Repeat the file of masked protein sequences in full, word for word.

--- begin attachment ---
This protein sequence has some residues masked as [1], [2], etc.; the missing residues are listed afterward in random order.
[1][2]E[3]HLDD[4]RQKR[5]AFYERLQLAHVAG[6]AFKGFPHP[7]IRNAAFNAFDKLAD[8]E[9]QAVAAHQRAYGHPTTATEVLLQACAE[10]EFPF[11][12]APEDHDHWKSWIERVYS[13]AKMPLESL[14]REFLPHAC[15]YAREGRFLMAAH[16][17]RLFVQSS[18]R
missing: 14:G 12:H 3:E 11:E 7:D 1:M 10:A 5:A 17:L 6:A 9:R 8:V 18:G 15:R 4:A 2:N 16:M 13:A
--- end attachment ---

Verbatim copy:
This protein sequence has some residues masked as [1], [2], etc.; the missing residues are listed afterward in random order.
[1][2]E[3]HLDD[4]RQKR[5]AFYERLQLAHVAG[6]AFKGFPHP[7]IRNAAFNAFDKLAD[8]E[9]QAVAAHQRAYGHPTTATEVLLQACAE[10]EFPF[11][12]APEDHDHWKSWIERVYS[13]AKMPLESL[14]REFLPHAC[15]YAREGRFLMAAH[16][17]RLFVQSS[18]R
missing: 14:G 12:H 3:E 11:E 7:D 1:M 10:A 5:A 17:L 6:A 9:R 8:V 18:G 15:R 4:A 2:N 16:M 13:A